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Douglas Ross SM '54 passed away on Jan. 31 after a fall at the Brookhaven at Lexington care community, according to The Boston Globe. He was 77.

A lecturer in the Department of Electrical Engineering and Computer Science, Ross was well-known for having invented the Automatically Programmed Tool computer language while simultaneously learning and teaching at MIT, according to the Globe. The Globe reported that he was also the founder of a software engineering company, SofTech. He also coined the term "computer-aided design," according to the Globe.

Ross grew up in Canandaigua, N.Y., although he was born in China. He went to Oberlin College, where he married Patricia Mott. After graduation, he came to MIT, according to the Globe.

In 1954, he earned a master's degree in electrical engineering and worked on the Whirlwind computer, according to the Globe. That computer was invented by the MIT Digital Computer Laboratory and, according to an article in the April 22, 1964 issue of The Tech, "was intended for applications to science, engineering, and experiments for the processing of air defense information."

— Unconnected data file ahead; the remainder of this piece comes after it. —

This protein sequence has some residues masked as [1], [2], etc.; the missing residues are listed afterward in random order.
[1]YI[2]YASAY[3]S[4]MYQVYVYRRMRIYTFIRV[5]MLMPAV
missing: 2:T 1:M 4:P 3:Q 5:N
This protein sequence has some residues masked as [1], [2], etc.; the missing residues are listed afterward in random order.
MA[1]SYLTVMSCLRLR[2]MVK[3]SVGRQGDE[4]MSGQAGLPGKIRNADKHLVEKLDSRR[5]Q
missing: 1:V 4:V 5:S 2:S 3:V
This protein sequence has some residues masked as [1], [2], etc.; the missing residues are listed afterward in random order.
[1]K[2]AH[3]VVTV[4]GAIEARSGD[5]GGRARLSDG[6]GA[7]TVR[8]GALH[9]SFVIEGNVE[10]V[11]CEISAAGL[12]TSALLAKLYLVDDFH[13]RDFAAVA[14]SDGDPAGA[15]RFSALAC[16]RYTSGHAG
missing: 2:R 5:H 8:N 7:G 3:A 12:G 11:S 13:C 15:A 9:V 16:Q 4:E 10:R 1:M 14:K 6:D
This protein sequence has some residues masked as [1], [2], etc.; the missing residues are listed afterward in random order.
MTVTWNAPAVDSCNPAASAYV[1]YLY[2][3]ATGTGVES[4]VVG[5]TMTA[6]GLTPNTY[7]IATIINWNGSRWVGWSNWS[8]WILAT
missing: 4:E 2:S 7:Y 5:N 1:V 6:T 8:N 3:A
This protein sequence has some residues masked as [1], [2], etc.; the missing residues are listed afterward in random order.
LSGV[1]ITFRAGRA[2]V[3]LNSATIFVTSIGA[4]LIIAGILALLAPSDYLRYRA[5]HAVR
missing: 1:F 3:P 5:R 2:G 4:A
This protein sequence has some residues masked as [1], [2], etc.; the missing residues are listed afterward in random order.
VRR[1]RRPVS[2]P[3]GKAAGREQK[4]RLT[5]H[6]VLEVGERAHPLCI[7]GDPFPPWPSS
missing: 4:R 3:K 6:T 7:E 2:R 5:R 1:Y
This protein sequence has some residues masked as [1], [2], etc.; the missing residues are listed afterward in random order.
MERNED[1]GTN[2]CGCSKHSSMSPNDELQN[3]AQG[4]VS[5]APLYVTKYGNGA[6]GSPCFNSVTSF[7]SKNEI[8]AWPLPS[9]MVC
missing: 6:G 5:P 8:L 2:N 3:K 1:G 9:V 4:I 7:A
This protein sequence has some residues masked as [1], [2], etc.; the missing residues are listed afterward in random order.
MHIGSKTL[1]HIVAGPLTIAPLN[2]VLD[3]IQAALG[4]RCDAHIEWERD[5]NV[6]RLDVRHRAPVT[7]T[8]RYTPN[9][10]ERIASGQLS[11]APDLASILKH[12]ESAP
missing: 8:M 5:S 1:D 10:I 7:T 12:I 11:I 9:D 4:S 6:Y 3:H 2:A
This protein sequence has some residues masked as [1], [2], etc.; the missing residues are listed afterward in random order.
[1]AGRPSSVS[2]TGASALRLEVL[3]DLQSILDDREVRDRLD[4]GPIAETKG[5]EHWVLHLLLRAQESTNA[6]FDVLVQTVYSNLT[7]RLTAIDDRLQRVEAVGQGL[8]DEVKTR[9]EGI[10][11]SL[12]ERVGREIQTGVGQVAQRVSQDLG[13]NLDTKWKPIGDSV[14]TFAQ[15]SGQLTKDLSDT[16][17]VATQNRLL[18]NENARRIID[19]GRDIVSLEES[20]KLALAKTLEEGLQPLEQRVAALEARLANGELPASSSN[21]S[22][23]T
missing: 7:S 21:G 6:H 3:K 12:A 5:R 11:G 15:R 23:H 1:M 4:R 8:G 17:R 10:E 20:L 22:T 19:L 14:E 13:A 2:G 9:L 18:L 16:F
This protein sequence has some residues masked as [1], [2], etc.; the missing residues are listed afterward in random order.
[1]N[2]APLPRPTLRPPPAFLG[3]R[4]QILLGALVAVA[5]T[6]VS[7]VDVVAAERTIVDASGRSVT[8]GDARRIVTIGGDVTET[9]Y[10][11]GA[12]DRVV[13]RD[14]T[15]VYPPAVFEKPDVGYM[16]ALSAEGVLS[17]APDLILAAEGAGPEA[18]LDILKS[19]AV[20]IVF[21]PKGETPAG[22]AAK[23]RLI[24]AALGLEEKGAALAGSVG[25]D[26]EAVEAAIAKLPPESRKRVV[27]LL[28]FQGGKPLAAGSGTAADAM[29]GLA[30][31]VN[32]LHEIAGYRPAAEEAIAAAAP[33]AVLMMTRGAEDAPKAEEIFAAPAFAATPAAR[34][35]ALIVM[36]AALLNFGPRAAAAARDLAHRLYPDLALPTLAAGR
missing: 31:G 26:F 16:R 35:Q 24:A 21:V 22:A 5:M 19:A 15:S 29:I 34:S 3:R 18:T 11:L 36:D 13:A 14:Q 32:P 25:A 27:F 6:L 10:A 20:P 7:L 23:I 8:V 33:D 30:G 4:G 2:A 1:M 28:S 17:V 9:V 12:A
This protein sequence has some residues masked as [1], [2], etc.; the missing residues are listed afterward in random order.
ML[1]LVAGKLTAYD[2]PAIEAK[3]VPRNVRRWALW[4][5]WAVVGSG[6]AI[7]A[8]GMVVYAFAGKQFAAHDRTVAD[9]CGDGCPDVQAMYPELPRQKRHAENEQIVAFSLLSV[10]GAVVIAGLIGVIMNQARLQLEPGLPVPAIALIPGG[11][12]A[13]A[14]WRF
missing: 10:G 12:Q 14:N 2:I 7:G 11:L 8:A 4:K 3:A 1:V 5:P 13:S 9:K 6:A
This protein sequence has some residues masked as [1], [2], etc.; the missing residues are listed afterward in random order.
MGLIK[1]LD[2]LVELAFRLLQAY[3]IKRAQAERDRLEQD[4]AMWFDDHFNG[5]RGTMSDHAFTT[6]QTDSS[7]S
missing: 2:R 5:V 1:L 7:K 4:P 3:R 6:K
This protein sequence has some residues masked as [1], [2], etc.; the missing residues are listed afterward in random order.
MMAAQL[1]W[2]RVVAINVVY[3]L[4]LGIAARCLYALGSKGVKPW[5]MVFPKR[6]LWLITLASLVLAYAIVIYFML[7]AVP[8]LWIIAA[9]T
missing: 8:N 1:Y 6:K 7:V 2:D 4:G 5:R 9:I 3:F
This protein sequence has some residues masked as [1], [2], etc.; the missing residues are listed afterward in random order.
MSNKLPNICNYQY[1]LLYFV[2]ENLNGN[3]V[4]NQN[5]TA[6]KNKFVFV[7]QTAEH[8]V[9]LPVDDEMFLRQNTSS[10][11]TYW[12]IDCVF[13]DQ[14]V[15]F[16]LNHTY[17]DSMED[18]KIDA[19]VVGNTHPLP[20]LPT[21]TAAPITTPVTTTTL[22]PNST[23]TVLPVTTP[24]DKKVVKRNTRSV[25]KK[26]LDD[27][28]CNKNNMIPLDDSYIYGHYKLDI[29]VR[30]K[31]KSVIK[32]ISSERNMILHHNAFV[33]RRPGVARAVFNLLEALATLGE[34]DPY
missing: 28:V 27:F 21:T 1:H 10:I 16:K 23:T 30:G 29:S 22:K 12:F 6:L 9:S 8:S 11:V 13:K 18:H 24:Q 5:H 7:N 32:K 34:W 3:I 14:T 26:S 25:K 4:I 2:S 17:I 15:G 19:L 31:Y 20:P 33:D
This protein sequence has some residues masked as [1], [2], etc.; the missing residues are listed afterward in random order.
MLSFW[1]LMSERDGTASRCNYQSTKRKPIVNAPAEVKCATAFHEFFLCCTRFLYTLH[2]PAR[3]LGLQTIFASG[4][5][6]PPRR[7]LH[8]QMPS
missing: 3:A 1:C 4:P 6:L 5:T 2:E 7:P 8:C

In a 1984 interview with the Charles Babbage Institute that was quoted in the Globe, Ross said, "I used to say I was a pure mathematician by training, but an engineer by heart because I discovered what engineering was: Get in there and make it work and understand as much as you can; do things systematically, but make it work."

Ross is survived by his wife, three daughters, two sisters, two granddaughters, and a grandson, according to the Globe.